Hot Flashes

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Speed is king at Litton Entertainment's Hot Topics, a news show made for the videogame generation. It zips through the day's 25 top stories at a lightening pace. Think of it as a flash in the news pan.

"It's a thrill ride," says Litton President and CEO Dave Morgan. "It starts off with the big stories of the day. And by the end, it's flying."

The show's intent is not to report the news in depth but to give viewers a quick-hit look at the headlines of the day.

Litton has cleared the show, hosted by Kimberly Kennedy, in more than 55% of the country, according to Executive Vice President Tim Voit. On many stations, it's replacing Litton's Ask Rita. The late-night comedic take on an "advice show," with host Rita Rudner, never scored in the ratings. Hot Topics
does have some daytime slots in key markets, including Viacom's KUTV Salt Lake and Meredith's WHNS Greenville, S.C.

Litton is hoping to sell Ask Rita
to a cable network, The show occasionally has comedians like Steve Martin, Sinbad, and Jerry Seinfeld sitting around the table with Rudner. If the show migrates to cable, it could live a little more on the wild side.

Stations have been informed that Ask Rita
is going away at the end of May. They have been given the option to replace it with Hot Topics.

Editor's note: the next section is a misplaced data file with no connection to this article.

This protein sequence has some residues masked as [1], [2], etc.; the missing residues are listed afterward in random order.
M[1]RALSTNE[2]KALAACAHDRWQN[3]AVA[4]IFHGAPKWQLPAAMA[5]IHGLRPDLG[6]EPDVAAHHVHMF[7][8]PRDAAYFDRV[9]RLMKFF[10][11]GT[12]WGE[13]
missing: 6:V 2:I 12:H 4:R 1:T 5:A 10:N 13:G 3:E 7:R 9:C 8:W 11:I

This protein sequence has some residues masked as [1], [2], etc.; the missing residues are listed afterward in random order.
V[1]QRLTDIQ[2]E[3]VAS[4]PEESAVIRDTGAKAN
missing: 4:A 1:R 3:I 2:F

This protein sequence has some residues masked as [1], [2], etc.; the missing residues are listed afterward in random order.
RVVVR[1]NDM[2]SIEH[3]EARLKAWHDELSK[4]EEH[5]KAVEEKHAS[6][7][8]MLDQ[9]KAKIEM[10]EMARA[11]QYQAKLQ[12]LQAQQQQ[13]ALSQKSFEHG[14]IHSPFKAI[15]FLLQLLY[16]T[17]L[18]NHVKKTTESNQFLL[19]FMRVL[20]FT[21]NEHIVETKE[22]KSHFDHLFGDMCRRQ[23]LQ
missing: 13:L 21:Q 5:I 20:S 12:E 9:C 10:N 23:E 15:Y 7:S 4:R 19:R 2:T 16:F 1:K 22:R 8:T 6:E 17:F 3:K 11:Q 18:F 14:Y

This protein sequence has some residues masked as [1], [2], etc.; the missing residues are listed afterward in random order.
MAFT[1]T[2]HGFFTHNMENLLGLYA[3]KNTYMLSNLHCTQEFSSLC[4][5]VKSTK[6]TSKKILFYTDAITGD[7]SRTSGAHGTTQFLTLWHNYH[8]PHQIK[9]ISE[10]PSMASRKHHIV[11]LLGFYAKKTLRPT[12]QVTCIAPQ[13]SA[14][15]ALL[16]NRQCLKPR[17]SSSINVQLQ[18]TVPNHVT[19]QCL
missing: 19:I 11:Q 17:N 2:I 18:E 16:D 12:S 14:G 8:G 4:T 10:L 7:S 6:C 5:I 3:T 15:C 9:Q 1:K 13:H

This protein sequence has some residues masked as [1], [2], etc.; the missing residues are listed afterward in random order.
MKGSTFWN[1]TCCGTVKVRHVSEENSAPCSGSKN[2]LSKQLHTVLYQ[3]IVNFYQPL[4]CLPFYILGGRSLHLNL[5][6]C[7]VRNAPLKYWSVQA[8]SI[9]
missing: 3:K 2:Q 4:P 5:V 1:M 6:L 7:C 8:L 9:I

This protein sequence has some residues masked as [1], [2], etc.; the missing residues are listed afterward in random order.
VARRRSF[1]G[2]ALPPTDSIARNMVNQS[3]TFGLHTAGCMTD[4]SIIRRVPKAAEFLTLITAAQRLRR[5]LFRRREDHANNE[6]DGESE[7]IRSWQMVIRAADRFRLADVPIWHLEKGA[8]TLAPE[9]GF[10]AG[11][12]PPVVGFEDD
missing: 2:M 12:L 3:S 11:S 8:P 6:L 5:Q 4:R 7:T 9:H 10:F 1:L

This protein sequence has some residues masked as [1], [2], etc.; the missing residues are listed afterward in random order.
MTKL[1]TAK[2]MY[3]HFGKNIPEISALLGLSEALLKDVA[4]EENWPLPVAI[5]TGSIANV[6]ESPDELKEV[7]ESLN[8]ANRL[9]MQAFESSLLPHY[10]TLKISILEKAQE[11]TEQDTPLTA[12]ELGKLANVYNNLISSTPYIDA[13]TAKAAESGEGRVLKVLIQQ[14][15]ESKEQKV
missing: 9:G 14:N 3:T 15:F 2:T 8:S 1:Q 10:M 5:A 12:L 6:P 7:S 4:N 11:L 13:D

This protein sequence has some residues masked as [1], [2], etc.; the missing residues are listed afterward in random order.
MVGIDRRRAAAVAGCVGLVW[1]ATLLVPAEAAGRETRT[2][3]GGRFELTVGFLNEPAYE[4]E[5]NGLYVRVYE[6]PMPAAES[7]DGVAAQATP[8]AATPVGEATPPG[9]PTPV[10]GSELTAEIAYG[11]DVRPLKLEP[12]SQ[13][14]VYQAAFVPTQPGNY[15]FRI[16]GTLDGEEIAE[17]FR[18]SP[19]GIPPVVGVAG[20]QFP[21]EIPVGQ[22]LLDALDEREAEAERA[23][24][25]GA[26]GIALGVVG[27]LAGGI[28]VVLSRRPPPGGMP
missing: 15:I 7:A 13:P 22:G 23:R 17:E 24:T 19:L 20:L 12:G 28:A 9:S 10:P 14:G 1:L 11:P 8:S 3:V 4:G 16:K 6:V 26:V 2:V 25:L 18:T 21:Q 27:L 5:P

The show that suggests news-is-very-perishable has been airing for a year and a half on Cox-owned WSB Atlanta, where it replaced King World's Inside Edition
at 11:35 p.m. In that slot, Hot Topics
has been averaging a 6.4 household rating, beating NBC's Saturday Night Live.

It's sold on an all-barter basis with 31/2 minutes of national ad time and 31/2 minutes of local ad time per half-hour show. Litton is looking for advertisers as full-fledged sponsors, but Morgan says 70% of his ad time is sold for next season.

The show's speed appeals to a generation of viewers turned off by traditional newscasts, Voit says, adding, "There are a lot of advertisers who want to be a part of a newsmagazine with daily stories targeted at a younger audience."

Indeed, with 25 topics per half-hour, 30-second commercials must seem like documentaries to the Hot Topics
audience.

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